Data retention laws pass Senate
The controversial data retention bill has become law, as both Liberal and Labor voted for the legislation in the upper house. The new law means telecommunication providers will be obliged to store call and web log data for two years. Intelligence agencies will be able to access the information. Both major parties believe the laws will play a key role in helping officials with terrorism and serious crime investigations. Taxpayers will be partly responsible for the costs of retaining the data.
Malcolm Fraser’s final farewell
A state funeral for former Prime Minister Malcolm Fraser was held at Melbourne’s Scots Church on Friday. The 22nd Prime Minster died at 84 years of age after a brief illness. The funeral was open for family, friends and the public. Attendees included Tony Abbott and former prime ministers Julia Gillard, John Howard and Paul Keating. Mr Fraser was appointed caretaker prime minister in 1975 after Gough Whitlam’s famous dismissal.
Parliament to investigate ice epidemic
The Joint Committee on Law Enforcement is set to hold public hearings in July on the growing problem of crystal methamphetamine, or ice. The Crime Commission this week released a report on the drug and its abuse within Australian communities, saying that ice poses the greatest risk of all illicit drugs in Australia and that government must work with law enforcement, industry and the community to combat its spread. The report also warns that organised crime groups are including other illicit drugs in their ice to increase addiction, and that many users are consuming ice at the same time as other substances such as alcohol. Ice is now the dominant form of methamphetamine in Australia, with imports of the drug and chemicals used to make it increasing since 2010.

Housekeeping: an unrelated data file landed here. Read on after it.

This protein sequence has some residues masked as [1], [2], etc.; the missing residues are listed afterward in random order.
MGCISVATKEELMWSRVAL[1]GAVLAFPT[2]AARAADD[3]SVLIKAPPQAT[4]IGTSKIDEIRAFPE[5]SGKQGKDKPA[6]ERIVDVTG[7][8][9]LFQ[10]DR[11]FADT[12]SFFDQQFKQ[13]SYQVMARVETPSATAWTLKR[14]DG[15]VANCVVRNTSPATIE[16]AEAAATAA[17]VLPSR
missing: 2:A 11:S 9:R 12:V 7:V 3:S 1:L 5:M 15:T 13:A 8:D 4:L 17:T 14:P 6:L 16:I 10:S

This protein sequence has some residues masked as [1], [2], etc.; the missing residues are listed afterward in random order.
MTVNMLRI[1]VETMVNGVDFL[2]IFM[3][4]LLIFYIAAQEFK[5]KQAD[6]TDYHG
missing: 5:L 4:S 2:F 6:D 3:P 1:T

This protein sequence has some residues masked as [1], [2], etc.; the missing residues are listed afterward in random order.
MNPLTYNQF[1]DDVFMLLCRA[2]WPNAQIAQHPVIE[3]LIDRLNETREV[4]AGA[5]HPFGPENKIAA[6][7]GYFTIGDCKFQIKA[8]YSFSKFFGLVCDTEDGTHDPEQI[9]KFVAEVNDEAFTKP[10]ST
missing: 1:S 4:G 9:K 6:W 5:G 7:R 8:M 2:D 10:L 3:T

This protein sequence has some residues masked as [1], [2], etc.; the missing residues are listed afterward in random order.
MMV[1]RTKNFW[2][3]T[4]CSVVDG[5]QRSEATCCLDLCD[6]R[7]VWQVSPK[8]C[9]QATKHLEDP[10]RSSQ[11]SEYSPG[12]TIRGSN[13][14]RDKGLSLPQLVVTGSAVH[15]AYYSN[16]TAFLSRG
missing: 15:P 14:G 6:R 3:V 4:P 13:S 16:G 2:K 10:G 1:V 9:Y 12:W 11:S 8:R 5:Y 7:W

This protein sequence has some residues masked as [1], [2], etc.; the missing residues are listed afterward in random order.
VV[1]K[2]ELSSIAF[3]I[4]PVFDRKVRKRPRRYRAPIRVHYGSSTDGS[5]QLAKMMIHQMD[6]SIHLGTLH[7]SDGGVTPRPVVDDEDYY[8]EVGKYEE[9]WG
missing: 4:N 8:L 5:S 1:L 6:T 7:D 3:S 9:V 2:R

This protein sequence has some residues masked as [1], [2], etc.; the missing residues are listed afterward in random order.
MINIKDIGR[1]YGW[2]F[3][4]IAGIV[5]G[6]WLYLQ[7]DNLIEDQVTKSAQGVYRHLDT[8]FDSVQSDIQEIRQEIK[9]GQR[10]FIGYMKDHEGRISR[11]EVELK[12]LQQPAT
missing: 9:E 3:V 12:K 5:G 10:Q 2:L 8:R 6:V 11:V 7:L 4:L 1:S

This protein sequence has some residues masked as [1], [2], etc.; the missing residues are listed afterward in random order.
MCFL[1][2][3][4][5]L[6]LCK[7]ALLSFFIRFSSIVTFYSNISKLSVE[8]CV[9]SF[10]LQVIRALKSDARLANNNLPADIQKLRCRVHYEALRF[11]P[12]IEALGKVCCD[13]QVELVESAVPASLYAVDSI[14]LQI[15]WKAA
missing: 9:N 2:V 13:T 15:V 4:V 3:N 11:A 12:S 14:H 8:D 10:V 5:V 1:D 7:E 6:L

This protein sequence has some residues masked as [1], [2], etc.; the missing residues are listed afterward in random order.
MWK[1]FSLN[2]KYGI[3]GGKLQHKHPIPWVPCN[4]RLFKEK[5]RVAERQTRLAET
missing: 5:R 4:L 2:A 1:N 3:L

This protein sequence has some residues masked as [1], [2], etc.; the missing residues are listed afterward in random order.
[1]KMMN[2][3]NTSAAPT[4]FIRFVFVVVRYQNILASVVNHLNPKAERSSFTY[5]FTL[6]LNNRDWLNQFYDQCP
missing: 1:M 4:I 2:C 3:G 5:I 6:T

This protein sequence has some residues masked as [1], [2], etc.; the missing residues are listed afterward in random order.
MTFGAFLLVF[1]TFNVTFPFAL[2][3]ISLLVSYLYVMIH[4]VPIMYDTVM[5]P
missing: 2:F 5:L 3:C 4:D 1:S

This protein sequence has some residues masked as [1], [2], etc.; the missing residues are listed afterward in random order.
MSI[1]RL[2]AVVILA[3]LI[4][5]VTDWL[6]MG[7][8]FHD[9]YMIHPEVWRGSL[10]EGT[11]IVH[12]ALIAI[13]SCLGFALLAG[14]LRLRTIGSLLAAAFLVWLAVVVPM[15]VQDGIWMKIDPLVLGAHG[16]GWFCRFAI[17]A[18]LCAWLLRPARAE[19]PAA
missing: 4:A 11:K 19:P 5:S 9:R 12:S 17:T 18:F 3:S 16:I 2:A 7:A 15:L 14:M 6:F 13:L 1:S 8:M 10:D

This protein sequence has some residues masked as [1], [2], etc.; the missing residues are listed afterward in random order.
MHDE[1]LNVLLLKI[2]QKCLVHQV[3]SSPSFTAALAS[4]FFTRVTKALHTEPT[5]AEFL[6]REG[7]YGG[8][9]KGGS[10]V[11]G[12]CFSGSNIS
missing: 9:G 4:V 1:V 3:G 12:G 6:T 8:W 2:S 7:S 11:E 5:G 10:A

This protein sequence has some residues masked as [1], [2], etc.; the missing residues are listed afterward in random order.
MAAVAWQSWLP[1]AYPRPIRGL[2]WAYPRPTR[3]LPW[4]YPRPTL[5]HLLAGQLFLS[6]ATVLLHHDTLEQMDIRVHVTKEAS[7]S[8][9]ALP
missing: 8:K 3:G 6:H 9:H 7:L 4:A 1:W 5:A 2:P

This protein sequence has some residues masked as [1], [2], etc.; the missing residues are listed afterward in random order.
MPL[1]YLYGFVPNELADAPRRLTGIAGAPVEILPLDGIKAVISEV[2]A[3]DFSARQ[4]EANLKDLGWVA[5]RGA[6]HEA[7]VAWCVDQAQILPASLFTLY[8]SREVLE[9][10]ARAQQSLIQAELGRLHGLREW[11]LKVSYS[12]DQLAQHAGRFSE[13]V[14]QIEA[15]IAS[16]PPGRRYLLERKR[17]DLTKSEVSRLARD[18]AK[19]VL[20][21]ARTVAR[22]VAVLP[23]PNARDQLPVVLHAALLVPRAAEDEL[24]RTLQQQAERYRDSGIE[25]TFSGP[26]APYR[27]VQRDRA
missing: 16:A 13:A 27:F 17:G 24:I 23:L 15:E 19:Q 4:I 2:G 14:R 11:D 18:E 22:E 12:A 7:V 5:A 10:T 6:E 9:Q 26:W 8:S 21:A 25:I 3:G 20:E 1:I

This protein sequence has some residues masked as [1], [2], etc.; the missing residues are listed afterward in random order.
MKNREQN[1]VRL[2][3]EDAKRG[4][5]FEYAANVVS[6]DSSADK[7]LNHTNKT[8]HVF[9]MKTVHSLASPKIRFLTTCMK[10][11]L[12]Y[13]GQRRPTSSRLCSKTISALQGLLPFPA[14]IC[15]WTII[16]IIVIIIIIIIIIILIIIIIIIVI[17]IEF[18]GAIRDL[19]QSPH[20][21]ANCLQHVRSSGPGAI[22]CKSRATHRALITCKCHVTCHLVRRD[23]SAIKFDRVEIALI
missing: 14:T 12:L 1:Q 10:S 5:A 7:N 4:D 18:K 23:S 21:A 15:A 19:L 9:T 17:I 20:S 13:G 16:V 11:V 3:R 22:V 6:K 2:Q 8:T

Cane toads could be turned into lucrative export market
Scientists from the University of Queensland have discovered anti-cancer properties in cane toad venom. It has been proposed to commodify the toads as an export good for China; millions would be sent over to be squeezed and liquified. It would then be blended with herbs and taken as medication. Chinese buyers were “queuing up” for the national pest, according to Harendra Parekh, from the university’s school of pharmacy. Hopes to develop the product into a tablet form would attract companies in the multi-billion-dollar Chinese traditional medicine market.
Lights off tomorrow night
Millions of people across the world are expected to turn off their lights, TV sets and other electricity dependent devices to observe Earth Hour on Saturday from 8.30pm to 9.30pm Eastern Daylight Time. The annual WWF event, which aims to raise awareness of climate change, is in its 9th year and runs across 172 countries and territories worldwide. This year participants have been invited to share their Earth Hour events and experiences online using the hashtag #YourPower. – Compiled from news sources by Lily Mayers, Alison Cheung and Jake Nelson
Top photo from R2hox’s Flickr photostream.